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Omega Block

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After a beautiful weekend especially yesterday, there will be little change in the overall governing weather pattern over the next 10 days. The control is created by an Omega Block. This setup essentially guarantees that high pressure will dominate the Northeast for days and days to come. There might be some subtle changes along the way but, basically, we’re placed in the dry side of the block so that means no rain through next weekend. In the past, we have been caught lots of times on the wet, cold side of a block and I would refer to it as a “Wheel Of Misfortune”. So can we call this a “Wheel Of Fortune”? It depends upon your point of view. We really need the rain badly. The fire danger will be rising and the lawns, gardens and vegetation need to be watered. In 2013, 3 of the 4 months have a precipitation deficit. Total melted precipitation was -2.28″ for January, +2.01″ for February, -1.00″ for March and -2.14″ for April. A broken band of showers over eastern NY this morning will never make it into our region. The rain will dry up and all we will see is the varying amounts of high and mid-level cloudiness.

Daytime high temperatures and overnight low temperatures will not waver much through this week. Along the coast, there will be a daily sea breeze to keep the numbers in check in the upper 50s to lower 60s while more than about 3-5 miles from the ocean, it will be warmer in the range of 66-71. There is a chance that Friday could be cooler as a backdoor cold front surges in from the Northeast late Thursday. As a result, a pool of chilly air is likely to flow in from the Maritimes yielding highs near or slightly over 50 along the coast with upper 50s to lower 60s well inland on Friday. Once this second cell of high pressure builds over and slightly south of the area this coming weekend, a warmup will commence so that inland areas will rise back to the middle to upper 60s on Saturday and lower to middle 70s next Sunday then middle to upper 70s a week from today except along the coast where a sea breeze will keep it a few to several degrees lower.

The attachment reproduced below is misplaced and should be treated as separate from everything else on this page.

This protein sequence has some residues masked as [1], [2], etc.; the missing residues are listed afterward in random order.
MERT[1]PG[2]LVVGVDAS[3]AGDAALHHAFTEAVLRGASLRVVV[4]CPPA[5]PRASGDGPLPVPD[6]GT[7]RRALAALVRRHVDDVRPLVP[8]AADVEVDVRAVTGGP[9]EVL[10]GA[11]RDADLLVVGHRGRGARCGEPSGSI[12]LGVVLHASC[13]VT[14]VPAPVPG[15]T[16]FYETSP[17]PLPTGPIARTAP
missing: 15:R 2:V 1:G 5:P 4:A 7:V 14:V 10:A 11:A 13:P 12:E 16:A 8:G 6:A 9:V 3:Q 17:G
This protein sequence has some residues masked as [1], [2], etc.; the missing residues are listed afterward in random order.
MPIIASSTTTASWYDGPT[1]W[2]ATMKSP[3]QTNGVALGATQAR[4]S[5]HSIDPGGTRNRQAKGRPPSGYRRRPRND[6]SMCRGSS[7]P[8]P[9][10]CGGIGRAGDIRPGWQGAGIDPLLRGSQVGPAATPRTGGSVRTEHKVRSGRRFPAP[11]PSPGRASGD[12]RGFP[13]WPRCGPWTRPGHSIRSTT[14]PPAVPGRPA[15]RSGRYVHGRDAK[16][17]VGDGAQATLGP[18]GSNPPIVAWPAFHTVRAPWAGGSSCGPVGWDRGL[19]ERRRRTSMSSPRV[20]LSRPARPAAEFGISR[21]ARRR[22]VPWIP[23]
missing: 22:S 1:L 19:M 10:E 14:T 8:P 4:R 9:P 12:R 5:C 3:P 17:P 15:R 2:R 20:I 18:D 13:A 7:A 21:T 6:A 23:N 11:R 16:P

Over the next week, the amount of clouds will vary from day-to-day and place-toplace. The intensity of the sunshine will also vary according to the thickness of the clouds. Addtiionally, a deck of low clouds could roll in from out over the ocean at midweek. If that does verify, we could be playing games with that through Friday in determining how much burn off would occur each day. It looks like the low cloudiness would disappear at the end of the week with the warmer air taking over next weekend.

While all of this is happening in our region in the days ahead, much more dramatic changes will unfold in the middle of this nation. A warmup to 75-85 in those areas in the next couple days could be followed by a ribbon of heavy snow on Thursday into Friday from northwestern IA, southeastern MN, western WI and northwestern MI. Some of those places could receive 1 to 2 feet of snow! Speaking of snow, on this date in 1987, we were digging out of a colossal record-breaking late season snowfall that started during the late afternoon of April 28. Boston received 4″ with amounts ranging up to 8″ in the western and northwestern suburbs up to more than a foot in portions of Middlesex County and Worcester County. Some other specific totals were 9″ North Andover, 17″ Worcester, 21″ Ashburnham and 25″ in Princeton. There were numerous power outages and considerable tree damage.

Todd Gutner will post an updated blog this evening and I shall return early tomorrow morning.

Make it a great day!

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